This is a continuation of Part 1, which focused on collecting, finding, and growing food during an apocalypse or other emergency situation.
Today we’ll learn about how to cook that food you’ve collected, and how to purify water so that it’s safe to drink.
If you’re lucky, you’ll find a barbecue and/or a lighter to make this easier on you. But if not, you can still cook your food with a little bit more effort.
If you have access to a barbecue, you’ll likely still need something to get it going. For gas grills you’ll need gas, which may be in short supply. For charcoal barbecues, you’ll of course need the charcoal as well as something to light the charcoal. Lighter fluid helps as well!
Building a Fire Pit
You an also build a fire pit. I’ve actually done this back home, and it’s really easy.
- Find a spot that’s away from trees, grass, or anything else that might catch fire, and is on top of sand, gravel, or bare soil. If you can’t find a good spot, you can always make one by digging and clearing away any plant material.
- Clear away any flammable debris that is within 10 feet of the fire pit area, such as twigs or leaves.
- Surround the fire pit with stones or bricks to prevent the fire from spreading outside of the pit.
- Fill the center of the pit with dirt or sand if you are not already located on sand, gravel, or soil.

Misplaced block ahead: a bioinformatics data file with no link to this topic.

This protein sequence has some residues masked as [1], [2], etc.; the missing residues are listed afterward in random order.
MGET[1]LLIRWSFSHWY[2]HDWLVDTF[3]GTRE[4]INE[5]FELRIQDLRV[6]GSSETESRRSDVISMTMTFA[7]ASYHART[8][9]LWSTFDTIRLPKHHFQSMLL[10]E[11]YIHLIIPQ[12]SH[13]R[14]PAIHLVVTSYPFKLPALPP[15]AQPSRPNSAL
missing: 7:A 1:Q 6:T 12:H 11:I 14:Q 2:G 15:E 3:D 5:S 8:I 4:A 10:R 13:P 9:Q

Now the hard part: actually creating fire. If you’ve ever gone to summer camp or joined the Scouts, you may already know how to do this.
There are three types of materials needed to create a fire: tinder, kindling, and fuel wood. Below is a list of what they include. Make sure everything is dry! Wet or damp materials won’t catch fire.
- Tinder: anything that catches fire really easily. This includes paper, dry leaves, dry grass, birch bark, etc.
- Kindling: small twigs and sticks. The tinder will burn out quickly, so you’ll need kindling to keep the fire going. If the tinder burns out before the kindling catches fire, then it’s time to find more tinder and start over again.
- Fuel Wood: these are the larger logs that keep the fire going for the long haul. You’ll probably want to start with smaller branches and work your way up to the bigger logs once the smaller branches are burning steadily.